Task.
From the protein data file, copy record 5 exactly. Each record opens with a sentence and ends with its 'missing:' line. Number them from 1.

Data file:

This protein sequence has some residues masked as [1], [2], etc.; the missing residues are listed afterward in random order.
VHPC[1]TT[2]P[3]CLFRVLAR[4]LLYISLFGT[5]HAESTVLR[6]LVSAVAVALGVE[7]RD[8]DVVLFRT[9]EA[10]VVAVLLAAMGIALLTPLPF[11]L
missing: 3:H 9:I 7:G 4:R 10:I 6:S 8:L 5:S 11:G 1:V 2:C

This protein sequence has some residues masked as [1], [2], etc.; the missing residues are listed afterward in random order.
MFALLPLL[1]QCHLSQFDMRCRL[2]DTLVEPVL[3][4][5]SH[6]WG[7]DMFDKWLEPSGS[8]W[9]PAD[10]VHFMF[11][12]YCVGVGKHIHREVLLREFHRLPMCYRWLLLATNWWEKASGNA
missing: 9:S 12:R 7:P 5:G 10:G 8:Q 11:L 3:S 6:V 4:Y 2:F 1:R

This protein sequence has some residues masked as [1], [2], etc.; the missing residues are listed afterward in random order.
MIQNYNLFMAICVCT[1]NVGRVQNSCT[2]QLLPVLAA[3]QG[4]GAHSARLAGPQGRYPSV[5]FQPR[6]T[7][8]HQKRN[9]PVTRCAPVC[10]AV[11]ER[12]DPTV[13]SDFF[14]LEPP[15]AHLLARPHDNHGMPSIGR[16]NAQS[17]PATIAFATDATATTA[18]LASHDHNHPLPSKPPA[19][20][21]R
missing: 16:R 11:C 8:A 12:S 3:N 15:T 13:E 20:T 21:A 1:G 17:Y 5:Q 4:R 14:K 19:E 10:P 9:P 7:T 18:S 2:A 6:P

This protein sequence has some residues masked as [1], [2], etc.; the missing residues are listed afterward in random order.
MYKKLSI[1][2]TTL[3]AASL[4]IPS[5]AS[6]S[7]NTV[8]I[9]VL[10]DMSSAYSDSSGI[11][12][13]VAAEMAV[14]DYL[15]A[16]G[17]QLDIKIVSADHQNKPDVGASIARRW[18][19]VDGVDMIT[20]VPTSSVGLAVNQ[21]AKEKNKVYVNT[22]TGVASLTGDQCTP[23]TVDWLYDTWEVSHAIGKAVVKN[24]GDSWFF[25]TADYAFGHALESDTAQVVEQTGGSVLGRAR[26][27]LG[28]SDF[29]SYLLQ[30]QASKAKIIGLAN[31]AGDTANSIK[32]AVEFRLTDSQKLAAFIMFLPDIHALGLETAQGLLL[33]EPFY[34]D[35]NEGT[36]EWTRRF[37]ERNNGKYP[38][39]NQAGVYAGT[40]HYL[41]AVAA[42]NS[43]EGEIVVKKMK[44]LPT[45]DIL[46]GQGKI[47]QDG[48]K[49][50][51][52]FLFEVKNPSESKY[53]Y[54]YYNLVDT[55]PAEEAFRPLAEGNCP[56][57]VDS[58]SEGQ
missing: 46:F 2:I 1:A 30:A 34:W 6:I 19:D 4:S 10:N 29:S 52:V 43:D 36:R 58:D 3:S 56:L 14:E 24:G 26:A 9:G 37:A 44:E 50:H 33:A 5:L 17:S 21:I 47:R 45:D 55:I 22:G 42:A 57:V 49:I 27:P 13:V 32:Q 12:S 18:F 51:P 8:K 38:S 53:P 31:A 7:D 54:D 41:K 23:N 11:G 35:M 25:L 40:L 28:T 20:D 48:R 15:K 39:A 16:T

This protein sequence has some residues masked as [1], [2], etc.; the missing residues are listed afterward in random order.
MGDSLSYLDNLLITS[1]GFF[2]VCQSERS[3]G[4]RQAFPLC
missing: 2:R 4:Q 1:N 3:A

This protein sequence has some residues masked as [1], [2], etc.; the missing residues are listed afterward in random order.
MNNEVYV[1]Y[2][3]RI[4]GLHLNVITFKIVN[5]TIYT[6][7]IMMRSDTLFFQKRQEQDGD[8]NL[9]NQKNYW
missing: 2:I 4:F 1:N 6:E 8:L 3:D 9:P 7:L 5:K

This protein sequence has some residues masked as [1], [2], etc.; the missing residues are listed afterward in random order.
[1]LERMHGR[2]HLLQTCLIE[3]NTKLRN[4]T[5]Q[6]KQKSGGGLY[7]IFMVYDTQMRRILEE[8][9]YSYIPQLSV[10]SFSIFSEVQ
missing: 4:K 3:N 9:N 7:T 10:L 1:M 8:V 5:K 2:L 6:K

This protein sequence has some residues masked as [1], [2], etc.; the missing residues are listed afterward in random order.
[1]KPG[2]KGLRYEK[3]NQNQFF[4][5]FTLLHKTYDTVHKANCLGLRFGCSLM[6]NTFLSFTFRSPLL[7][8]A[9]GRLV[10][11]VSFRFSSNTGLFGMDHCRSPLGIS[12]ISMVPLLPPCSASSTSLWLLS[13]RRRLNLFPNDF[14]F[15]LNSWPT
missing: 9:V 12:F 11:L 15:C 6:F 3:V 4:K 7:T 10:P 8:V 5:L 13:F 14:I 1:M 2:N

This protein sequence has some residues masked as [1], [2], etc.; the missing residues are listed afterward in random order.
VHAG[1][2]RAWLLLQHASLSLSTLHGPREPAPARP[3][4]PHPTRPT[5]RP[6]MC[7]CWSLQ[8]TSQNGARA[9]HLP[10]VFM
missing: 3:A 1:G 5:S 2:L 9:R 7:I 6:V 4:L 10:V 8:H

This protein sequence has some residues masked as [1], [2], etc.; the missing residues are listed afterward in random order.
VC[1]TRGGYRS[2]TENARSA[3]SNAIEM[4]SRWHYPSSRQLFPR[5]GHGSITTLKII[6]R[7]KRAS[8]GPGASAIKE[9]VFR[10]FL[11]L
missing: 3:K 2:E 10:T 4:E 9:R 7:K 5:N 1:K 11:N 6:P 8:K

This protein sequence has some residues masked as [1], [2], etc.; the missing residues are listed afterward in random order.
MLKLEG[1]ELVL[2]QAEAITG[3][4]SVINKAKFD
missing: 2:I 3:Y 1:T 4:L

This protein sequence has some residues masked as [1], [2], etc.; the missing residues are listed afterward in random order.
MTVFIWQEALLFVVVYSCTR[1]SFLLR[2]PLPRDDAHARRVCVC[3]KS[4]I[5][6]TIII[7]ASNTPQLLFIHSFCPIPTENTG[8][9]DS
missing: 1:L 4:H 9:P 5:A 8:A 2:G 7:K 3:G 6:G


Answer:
This protein sequence has some residues masked as [1], [2], etc.; the missing residues are listed afterward in random order.
MGDSLSYLDNLLITS[1]GFF[2]VCQSERS[3]G[4]RQAFPLC
missing: 2:R 4:Q 1:N 3:A